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Not where you might expect to find gears

insect gears

Researchers at the University of Cambridge have that a small plant-hopping insect, the Issus, has hind leg joints that very closely resemble mechanical gears like those in a car gearbox. These gears ensure that the Issus’ hind legs move with precise synchronisty when it starts to jump. In fact greater synchronicity than if the legs were controlled by neural signals alone. As Malcolm Burrows from the University of Cambridge says ‘In Issus, the skeleton is used to solve a complex problem that the brain and nervous system can’t.’ This is a really interesting example of a mechanical solution to what appears to be a nervous system issue. It reminds me of the origins of computing in Jacquard weaving….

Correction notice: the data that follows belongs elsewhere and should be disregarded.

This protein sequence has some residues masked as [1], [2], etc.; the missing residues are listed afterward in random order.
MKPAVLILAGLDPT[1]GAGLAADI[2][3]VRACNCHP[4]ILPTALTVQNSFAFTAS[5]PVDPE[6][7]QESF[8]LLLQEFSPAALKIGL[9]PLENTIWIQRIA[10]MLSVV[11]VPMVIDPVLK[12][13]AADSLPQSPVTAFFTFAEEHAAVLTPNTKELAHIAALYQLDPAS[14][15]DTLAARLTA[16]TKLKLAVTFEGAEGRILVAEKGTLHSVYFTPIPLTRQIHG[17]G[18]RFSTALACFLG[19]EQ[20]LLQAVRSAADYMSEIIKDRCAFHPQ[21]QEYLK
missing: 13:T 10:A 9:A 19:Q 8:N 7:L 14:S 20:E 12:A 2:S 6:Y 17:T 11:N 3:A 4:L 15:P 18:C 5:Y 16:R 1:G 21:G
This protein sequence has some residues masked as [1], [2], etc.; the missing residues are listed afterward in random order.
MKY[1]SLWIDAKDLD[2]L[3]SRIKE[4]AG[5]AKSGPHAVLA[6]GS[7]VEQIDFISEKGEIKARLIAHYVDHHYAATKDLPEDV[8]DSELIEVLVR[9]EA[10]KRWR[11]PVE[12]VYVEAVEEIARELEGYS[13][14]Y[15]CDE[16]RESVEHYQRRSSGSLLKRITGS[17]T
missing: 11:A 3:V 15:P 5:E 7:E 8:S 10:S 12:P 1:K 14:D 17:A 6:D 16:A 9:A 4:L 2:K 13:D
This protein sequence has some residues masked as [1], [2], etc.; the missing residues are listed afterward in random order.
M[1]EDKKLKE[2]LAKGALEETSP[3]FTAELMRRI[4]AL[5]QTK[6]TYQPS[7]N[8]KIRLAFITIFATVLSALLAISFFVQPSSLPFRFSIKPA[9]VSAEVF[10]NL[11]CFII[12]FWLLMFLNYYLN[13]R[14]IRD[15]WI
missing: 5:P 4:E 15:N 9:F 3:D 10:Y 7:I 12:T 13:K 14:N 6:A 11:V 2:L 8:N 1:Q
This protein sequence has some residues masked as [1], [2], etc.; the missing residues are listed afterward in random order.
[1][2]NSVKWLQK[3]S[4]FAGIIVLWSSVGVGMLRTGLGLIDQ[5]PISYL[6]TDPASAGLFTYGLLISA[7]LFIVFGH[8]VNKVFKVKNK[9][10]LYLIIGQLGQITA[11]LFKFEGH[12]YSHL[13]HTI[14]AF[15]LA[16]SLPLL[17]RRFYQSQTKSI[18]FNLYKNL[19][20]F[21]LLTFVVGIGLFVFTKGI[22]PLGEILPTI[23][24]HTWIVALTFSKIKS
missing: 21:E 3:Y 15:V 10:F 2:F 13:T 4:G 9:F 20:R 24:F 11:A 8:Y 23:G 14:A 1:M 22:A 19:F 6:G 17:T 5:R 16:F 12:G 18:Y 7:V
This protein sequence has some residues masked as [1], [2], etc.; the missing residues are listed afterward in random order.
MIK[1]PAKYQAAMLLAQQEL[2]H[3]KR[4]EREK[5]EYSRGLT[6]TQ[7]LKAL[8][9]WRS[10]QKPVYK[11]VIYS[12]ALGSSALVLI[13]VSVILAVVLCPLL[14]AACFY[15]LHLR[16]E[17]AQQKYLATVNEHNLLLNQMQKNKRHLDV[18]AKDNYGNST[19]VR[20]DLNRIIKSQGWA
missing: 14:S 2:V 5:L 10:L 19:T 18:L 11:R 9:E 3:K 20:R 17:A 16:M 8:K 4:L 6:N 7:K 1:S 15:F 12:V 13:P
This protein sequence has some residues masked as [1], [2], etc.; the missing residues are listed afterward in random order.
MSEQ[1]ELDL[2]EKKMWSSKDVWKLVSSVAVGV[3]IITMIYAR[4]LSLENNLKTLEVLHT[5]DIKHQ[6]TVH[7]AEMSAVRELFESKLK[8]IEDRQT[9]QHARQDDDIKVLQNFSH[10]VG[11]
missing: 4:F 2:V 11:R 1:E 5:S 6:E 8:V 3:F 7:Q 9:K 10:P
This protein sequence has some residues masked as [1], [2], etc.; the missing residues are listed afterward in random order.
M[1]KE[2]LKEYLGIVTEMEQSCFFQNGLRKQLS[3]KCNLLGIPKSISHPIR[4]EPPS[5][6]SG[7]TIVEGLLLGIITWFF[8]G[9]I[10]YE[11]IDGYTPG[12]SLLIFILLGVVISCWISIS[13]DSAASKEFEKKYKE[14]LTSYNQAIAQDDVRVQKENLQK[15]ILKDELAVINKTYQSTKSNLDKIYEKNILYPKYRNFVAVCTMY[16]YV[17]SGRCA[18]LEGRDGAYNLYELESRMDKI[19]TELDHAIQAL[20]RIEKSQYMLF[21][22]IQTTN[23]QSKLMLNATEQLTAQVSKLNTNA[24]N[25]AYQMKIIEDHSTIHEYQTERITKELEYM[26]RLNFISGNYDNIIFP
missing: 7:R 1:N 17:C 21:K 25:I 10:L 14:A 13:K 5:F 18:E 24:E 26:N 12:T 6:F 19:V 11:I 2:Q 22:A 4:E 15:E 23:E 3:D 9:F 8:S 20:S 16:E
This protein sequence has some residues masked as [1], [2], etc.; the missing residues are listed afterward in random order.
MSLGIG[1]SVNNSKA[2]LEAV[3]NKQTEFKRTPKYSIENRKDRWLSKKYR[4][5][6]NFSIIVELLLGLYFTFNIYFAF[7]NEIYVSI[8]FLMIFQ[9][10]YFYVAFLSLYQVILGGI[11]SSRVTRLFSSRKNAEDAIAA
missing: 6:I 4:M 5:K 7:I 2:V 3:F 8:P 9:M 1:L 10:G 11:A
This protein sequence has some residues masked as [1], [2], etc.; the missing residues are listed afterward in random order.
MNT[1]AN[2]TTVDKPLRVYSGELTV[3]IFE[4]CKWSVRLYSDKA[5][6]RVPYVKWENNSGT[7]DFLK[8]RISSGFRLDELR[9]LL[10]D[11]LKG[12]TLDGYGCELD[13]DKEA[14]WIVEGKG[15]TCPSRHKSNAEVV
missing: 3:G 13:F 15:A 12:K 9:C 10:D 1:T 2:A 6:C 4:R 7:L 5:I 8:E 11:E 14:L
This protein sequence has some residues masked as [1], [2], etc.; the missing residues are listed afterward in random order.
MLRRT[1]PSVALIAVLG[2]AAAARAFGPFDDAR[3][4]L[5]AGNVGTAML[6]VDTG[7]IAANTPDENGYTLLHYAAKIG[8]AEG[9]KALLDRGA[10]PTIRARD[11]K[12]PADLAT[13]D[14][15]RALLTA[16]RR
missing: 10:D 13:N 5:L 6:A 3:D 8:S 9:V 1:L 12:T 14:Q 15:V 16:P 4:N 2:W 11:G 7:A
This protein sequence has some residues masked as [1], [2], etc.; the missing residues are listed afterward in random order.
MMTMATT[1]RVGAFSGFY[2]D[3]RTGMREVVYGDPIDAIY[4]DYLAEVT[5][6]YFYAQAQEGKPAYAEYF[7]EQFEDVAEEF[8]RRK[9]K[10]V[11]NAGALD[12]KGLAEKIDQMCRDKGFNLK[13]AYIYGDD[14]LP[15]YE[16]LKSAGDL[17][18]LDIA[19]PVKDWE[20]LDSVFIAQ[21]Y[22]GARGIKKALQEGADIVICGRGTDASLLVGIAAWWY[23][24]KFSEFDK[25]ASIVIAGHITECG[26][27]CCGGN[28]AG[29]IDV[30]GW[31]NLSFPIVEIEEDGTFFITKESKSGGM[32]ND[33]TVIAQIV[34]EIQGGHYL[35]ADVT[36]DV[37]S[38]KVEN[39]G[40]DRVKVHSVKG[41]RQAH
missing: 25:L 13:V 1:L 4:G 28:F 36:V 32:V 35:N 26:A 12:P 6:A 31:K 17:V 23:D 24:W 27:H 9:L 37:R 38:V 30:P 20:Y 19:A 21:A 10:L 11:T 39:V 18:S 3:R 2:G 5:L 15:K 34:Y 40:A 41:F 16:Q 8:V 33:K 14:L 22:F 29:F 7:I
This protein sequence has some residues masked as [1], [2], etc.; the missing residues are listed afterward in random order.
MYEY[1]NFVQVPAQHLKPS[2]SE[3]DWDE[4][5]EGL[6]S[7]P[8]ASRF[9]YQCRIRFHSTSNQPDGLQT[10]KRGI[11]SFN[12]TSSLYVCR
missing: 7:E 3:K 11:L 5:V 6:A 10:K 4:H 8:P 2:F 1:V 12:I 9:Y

Website link: “Functioning ‘mechanical gears’ seen in nature for the first time”, 12th September 2013